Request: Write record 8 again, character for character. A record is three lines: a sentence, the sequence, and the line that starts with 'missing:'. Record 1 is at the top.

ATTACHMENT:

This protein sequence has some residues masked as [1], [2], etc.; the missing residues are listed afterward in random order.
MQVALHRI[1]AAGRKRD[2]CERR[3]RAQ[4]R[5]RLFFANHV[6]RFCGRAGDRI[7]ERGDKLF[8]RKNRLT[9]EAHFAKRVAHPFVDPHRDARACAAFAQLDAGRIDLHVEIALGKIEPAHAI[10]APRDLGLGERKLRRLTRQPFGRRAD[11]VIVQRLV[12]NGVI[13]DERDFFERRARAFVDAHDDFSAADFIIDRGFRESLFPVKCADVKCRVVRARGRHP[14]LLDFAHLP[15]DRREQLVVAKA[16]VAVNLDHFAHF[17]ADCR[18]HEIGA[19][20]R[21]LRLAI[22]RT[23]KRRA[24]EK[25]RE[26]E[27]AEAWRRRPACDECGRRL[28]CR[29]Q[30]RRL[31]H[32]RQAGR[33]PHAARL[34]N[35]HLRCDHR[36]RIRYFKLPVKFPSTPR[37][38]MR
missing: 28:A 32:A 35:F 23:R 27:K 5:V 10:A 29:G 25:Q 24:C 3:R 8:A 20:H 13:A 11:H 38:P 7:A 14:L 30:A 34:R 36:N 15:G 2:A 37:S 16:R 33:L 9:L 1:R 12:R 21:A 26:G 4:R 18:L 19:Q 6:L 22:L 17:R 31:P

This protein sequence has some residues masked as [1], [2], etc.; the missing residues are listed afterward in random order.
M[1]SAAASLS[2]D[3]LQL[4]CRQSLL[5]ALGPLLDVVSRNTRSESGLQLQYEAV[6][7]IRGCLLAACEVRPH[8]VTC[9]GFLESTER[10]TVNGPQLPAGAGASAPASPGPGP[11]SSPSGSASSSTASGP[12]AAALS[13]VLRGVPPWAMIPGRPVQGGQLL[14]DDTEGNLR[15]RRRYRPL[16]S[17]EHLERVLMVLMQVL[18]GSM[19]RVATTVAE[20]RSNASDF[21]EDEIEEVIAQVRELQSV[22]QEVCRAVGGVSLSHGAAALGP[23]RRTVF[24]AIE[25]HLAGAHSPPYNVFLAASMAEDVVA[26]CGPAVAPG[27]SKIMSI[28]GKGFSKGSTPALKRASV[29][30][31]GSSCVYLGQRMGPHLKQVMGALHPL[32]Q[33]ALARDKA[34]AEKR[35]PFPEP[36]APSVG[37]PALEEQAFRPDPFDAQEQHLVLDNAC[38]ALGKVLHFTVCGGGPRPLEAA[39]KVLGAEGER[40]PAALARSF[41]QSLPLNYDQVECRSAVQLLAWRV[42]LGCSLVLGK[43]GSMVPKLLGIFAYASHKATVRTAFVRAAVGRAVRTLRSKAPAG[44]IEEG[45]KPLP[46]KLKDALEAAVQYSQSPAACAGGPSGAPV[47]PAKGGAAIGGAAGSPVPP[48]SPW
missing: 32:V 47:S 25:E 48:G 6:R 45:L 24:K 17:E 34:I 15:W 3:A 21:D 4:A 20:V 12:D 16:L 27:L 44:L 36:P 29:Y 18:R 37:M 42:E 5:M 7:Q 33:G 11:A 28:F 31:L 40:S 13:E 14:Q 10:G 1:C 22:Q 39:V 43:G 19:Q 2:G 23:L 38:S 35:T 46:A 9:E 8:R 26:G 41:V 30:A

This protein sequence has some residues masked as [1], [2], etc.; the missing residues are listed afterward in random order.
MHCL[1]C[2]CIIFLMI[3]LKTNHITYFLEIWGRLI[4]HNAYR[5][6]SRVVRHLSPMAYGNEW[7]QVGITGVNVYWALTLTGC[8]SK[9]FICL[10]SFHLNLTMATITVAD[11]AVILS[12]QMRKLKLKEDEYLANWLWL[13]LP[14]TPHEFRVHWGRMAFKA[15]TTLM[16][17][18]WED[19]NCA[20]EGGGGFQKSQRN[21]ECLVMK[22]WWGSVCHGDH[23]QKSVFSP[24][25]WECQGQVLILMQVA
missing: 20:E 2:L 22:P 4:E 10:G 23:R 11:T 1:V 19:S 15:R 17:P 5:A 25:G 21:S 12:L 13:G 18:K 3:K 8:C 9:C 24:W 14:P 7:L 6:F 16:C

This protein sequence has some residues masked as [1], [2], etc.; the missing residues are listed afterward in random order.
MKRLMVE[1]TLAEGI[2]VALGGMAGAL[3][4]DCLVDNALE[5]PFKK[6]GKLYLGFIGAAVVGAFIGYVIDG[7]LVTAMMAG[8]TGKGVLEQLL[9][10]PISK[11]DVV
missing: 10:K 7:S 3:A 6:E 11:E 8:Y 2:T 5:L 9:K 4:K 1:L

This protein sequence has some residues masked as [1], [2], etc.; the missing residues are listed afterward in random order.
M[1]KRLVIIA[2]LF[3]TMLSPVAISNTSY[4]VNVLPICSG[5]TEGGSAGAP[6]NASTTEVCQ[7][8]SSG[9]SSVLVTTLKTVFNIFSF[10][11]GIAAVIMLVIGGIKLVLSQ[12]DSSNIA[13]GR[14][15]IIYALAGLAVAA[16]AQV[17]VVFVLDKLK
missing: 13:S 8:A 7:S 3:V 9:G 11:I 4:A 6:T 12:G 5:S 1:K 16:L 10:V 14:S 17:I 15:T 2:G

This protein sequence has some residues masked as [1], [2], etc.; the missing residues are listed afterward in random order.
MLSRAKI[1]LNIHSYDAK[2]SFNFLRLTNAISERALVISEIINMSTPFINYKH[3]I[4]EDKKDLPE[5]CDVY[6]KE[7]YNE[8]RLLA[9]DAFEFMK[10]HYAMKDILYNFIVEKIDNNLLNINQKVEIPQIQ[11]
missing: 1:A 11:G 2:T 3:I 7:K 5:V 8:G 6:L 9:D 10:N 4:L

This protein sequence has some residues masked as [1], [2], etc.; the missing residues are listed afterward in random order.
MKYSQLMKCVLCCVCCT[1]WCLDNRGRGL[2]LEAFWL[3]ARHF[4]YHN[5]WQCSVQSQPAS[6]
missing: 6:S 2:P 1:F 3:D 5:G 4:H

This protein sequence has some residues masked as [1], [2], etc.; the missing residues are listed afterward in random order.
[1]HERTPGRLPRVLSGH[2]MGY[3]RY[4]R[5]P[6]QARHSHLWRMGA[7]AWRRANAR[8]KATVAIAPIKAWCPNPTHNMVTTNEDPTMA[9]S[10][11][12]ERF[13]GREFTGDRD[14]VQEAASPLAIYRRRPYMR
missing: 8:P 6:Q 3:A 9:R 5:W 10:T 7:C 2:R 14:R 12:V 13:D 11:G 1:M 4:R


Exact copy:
This protein sequence has some residues masked as [1], [2], etc.; the missing residues are listed afterward in random order.
[1]HERTPGRLPRVLSGH[2]MGY[3]RY[4]R[5]P[6]QARHSHLWRMGA[7]AWRRANAR[8]KATVAIAPIKAWCPNPTHNMVTTNEDPTMA[9]S[10][11][12]ERF[13]GREFTGDRD[14]VQEAASPLAIYRRRPYMR
missing: 8:P 6:Q 3:A 9:R 5:W 10:T 7:C 2:R 14:R 12:V 13:D 11:G 1:M 4:R